LANSING — The Wayne State University College of Nursing is part of a $1.5 million grant awarded to the Michigan Department of Community Health by the United States Health Resources and Services Administration to develop an Advanced Practice Nurse Leader primary care model for overweight and obese patients.
The three-year project is designed to improve health outcomes for this population in two medically underserved areas in Michigan — Detroit and Grand Rapids.
The MDCH, the Wayne State University College of Nursing, Grand Valley State University’s Office of the Vice Provost for Health and Kirkhof College of Nursing, the Michigan Area Health Education Center, and the Michigan Health Council will partner to develop a team-based approach to care for obese children, students and adults.
This will take place at two university-affiliated nurse-managed primary care clinics, the Wayne State University Campus Health Center and the Grand Valley State University Family Health Center.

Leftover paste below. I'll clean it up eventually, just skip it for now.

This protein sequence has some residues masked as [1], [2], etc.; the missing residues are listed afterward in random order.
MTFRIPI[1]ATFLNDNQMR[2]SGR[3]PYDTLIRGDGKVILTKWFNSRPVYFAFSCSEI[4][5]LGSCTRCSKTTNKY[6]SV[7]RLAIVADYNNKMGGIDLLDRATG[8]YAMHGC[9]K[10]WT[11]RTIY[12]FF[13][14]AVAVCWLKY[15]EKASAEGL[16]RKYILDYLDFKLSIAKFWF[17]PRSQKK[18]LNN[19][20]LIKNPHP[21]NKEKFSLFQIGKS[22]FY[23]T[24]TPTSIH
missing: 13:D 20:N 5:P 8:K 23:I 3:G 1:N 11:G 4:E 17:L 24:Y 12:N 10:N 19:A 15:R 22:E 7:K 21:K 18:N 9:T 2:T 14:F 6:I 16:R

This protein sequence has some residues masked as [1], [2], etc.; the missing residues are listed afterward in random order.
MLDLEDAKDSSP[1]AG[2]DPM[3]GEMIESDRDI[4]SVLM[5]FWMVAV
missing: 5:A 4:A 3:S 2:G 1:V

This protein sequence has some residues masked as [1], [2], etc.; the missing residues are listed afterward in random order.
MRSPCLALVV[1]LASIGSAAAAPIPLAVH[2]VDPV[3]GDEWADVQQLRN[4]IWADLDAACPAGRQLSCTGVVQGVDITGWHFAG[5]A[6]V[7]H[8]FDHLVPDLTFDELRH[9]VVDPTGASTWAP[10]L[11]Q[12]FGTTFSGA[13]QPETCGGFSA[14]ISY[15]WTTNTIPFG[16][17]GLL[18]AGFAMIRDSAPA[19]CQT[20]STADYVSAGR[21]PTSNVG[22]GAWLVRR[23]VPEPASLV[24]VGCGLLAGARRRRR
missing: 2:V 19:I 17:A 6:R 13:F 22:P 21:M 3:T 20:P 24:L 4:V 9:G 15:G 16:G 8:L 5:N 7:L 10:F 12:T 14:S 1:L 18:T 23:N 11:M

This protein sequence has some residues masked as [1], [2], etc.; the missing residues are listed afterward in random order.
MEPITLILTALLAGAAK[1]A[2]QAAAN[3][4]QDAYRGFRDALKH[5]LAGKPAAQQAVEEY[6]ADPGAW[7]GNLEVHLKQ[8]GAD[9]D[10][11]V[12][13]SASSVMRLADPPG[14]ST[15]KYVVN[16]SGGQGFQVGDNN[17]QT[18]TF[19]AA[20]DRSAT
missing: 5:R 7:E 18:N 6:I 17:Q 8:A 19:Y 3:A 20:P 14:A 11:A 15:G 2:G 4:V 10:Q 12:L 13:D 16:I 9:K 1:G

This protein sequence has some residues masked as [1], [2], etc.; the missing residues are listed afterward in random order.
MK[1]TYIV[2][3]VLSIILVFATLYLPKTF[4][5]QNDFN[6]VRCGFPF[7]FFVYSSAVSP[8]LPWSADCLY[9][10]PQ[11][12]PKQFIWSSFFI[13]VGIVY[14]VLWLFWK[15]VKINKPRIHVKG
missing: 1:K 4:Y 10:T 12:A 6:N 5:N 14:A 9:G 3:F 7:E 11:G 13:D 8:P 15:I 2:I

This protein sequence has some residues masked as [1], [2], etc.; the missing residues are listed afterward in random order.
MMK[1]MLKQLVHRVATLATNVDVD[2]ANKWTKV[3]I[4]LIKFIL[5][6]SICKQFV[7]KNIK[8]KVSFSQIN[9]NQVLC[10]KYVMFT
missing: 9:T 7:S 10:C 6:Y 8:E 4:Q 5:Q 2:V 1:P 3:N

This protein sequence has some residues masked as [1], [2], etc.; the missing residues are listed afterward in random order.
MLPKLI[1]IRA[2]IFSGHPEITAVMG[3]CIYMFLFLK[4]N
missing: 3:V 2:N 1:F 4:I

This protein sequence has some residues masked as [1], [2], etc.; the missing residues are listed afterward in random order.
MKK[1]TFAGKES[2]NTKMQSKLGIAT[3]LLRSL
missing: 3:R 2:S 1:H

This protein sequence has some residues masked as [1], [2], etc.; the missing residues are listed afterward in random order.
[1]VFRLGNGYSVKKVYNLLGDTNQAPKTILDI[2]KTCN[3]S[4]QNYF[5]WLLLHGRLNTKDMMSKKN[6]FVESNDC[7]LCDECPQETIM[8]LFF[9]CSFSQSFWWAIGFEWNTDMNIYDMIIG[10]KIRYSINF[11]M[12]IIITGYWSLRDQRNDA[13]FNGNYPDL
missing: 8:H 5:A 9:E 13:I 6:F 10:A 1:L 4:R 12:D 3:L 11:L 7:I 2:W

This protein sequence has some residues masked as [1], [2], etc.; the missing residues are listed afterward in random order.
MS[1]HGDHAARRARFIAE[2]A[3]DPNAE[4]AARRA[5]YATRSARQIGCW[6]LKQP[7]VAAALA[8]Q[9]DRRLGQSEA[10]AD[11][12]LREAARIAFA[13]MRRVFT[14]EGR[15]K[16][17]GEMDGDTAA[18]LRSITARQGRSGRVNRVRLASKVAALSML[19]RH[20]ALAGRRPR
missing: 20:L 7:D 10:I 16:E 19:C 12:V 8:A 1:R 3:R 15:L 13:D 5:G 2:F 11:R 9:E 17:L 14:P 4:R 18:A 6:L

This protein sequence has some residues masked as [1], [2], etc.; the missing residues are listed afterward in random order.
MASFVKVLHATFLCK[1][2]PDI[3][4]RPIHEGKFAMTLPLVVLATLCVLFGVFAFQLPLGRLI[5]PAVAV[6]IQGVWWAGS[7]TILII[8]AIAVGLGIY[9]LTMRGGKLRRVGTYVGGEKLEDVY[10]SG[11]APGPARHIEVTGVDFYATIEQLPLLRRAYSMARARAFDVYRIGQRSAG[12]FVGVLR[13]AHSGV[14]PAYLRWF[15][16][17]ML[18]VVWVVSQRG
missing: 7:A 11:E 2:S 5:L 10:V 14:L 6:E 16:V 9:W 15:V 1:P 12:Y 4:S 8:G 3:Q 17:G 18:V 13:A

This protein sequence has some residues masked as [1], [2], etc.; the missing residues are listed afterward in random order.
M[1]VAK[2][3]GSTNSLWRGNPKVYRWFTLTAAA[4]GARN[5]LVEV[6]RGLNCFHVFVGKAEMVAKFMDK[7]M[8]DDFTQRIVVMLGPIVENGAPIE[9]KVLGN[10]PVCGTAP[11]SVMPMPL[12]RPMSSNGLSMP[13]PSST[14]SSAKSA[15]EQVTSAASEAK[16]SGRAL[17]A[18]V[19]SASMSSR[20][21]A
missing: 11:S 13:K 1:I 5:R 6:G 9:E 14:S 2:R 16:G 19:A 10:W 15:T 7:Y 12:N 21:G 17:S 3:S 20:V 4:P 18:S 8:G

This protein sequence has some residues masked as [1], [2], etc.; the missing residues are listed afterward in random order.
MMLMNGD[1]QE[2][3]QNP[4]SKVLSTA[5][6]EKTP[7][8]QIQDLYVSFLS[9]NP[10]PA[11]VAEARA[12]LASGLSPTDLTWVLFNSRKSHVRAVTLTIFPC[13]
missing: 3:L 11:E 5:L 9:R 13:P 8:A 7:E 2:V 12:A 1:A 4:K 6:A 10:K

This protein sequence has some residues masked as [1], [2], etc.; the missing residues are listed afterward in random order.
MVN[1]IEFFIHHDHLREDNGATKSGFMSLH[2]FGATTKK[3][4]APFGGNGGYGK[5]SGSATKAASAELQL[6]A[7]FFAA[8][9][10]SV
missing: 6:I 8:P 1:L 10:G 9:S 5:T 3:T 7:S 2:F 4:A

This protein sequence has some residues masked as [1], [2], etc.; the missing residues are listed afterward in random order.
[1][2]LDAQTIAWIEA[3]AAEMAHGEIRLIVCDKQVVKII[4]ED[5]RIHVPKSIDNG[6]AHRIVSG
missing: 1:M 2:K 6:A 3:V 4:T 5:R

Nursing, social work and dietetics students and staff will collaborate on an innovative program of health promotion, care delivery and wellness measures for patients with obesity-related health conditions. The aim is to expand primary care services for overweight and obese patients by increasing interdisciplinary clinical training opportunities for health professions students.
Michigan ranks eighth in the nation for adult obesity with a rate of 31.7 percent; 67 percent of the state’s resident adults are obese or overweight. Recognizing this as a major public health problem facing Michigan, Governor Rick Snyder has called on MDCH to develop a plan to reduce obesity. The program will be evaluated and patient outcomes tracked to improve primary care and clinical training for health professionals statewide. HRSA is the primary federal agency for enhancing access to health care for people who are uninsured, isolated or medically vulnerable.